Having wrapped up the national title in Czech Republic, adding to those in Poland, Turkey and Hungary, it was time for Russian manager Vladimir Latunov to spread his wings once more. He’d resigned from Viktoria Plzen and eventually wrapped up a move to Croatia with HNK Rijeka.
Who are HNK Rijeka?
Hrvatski Nogometni Klub Rijeka play in the Croatian First League, that’s the top tier, and were founded in 1946. The club is famous for producing great young talent and has exceptional youth recruitment. It has one Croatian title, won in 2017, and five Croatian Cups, most recently won in 2019, which, surprisingly, makes them the third-most successful Croatian club – because Dinamo Zagreb have dominated. Last season it finished fourth, which mean the club goes into the Europa Conference League.
The board wants the new manager to sign high-reputation players and qualify for the Champions League. It also has a whole host of plans for the next five years, including developing the best youth system in Croatia and, interestingly, to spend the original transfer budget of £18 million.
Latunov’s first task at Rijeka was to cash in on pending clauses from old sales, which bagged another £9 million to work with. He then worked on selling off 14 players to bring in £14 million and reduce the squad to seven players aged over 21.
Rijeka’s squad has a huge amount of potential, with at least 10 first-team players with 4.5-star potential or better. The best player at the club is 20-year-old Ghanaian midfielder/right-back Abu Asante, followed by Bosnian midfielder Emil Fajic and former Dynamo Kyiv left-back Kostyantyn Vivcharenko. The best attacking options include striker Kristian Dobrev, winger Claudiu Petrila. While the hottest prospects in the squad are 18-year-old left-winger Jure Subaric, 20-year-old right-back Benjamin Brekalo and 21-year-old first-choice goalkeeper Bertalan Tiefenbach.
In terms of incomings, the Croatian league is definitely a step down in standard and Rijeka has a slightly lower reputation than Plzen. But his first signing was a player he’d been tracking while at Plzen in Boca midfielder Diego Pagés for £1 million. He went back to Czech to snap up 17-year-old striker Jan Wagner also for £1 million and 17-year-old Czech arrived in exciting right-back/holding midfielder Zdenek Tesar for £250,000 from Pribram. He then went back to a player he knew well in former Honvéd goalkeeper Károly Májer, who was still just 19 and arrived for £1 million. While more exciting young talent arrived in Serbian Mateja Buser for £1 million from Cukaricki, Miguel Ángel Andrada from River for £2 million, and Zijad Handzic from Sarajevo for £2.5 million.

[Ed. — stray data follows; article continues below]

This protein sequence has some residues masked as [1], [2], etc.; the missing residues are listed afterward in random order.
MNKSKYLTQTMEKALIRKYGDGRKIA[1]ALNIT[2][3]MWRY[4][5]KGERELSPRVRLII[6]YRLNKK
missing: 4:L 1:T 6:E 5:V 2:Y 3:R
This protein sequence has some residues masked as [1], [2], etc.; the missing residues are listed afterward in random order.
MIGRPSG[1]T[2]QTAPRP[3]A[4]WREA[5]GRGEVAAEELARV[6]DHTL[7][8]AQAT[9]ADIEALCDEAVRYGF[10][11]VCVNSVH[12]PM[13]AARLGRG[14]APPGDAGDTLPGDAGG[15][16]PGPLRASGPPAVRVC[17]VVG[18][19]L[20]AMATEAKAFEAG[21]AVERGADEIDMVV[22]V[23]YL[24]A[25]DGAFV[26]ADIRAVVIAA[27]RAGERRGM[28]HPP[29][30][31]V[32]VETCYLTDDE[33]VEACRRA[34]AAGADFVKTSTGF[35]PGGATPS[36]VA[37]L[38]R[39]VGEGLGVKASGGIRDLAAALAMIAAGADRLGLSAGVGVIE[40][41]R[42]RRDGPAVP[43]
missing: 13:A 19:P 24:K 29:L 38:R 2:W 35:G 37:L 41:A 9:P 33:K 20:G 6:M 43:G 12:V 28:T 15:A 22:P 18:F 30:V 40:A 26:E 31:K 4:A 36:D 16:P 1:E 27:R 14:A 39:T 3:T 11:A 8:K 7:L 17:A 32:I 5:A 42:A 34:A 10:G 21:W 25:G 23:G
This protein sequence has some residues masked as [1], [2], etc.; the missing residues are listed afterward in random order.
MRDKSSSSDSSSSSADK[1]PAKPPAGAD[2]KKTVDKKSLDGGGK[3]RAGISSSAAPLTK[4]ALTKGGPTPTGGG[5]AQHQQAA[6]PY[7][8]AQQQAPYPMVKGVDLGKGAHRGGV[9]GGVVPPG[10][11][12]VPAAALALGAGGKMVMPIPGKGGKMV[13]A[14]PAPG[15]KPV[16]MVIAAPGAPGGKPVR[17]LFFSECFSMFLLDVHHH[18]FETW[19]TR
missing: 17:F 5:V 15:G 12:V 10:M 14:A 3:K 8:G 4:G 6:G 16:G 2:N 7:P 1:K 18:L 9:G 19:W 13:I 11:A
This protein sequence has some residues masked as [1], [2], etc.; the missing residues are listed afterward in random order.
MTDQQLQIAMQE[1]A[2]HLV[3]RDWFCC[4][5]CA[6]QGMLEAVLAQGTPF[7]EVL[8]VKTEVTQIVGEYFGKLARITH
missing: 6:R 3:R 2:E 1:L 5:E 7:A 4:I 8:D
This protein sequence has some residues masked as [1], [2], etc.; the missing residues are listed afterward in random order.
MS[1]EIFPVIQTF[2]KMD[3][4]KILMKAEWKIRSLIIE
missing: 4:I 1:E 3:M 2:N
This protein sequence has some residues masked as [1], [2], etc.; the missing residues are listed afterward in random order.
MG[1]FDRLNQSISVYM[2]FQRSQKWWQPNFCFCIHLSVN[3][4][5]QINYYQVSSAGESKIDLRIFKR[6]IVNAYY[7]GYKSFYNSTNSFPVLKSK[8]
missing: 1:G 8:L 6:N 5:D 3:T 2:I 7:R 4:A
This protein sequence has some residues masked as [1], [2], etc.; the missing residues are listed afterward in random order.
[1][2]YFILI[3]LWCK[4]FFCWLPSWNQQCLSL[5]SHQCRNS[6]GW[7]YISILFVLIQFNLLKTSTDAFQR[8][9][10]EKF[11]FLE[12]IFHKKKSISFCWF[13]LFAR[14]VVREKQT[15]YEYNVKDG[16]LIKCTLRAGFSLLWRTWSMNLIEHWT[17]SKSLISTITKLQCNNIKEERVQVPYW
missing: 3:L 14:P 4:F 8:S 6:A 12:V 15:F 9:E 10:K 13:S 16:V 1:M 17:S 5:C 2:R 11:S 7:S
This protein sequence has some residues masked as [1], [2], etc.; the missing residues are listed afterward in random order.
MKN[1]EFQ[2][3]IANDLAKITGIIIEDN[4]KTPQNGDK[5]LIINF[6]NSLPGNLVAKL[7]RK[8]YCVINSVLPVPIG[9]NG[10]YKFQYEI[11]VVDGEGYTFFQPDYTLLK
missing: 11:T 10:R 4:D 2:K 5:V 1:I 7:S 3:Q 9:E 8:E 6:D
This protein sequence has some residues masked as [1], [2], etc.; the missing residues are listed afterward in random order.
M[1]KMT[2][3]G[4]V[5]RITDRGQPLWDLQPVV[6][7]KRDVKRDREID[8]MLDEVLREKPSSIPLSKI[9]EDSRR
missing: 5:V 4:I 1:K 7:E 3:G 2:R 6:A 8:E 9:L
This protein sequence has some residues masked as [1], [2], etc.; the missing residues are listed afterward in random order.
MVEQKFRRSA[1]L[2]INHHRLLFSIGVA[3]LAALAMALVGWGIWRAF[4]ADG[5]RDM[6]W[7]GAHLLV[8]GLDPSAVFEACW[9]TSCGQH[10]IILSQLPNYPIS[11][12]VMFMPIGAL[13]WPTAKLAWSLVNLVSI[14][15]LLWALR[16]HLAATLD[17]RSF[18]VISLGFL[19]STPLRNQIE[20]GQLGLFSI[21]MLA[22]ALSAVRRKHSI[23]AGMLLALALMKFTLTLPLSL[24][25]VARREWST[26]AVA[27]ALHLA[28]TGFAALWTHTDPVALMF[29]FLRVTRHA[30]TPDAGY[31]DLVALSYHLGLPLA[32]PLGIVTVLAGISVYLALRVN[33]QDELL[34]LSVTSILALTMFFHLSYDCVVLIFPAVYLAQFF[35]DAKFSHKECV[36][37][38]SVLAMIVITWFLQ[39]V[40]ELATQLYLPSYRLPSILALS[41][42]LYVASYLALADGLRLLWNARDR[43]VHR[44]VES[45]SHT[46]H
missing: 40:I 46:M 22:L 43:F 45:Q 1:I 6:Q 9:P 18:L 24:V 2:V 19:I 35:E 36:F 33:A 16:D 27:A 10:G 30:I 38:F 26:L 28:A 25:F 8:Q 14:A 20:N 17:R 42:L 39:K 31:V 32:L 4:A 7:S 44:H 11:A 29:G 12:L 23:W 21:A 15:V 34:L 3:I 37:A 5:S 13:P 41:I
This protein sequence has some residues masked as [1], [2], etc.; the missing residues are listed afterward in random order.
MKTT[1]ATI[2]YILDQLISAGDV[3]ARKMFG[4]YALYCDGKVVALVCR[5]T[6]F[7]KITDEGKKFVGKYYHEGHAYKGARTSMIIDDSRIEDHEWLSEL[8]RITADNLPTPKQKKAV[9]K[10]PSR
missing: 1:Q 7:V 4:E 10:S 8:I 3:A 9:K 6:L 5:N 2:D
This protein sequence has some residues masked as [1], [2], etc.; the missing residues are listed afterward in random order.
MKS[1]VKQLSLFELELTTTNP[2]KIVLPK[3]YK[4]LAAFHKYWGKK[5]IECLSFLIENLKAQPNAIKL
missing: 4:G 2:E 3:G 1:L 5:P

Life in Croatia begins
The Croatian league is a little different to previous leagues as there are only 10 teams and they play each other a huge four times. But slight issues were the limit of five non-EU and six homegrown players in any matchday squad.
Latunov’s first game in Croatia got off to a flyer as left-winger Subaric scored after five minutes, but he got injured three minutes later! Centre-back Amir Bajrami nodded in a second just before the break and right-winger Petrila scored just after it. They somehow gifted the hosts two goals but Dobrev sealed a 4-2 win in injury-time. But they somehow lost 1-0 at home to Inter Zapresic despite having 17 shots to their three and exited the Europa Conference League playoffs to MTK on away goals despite dominating both games.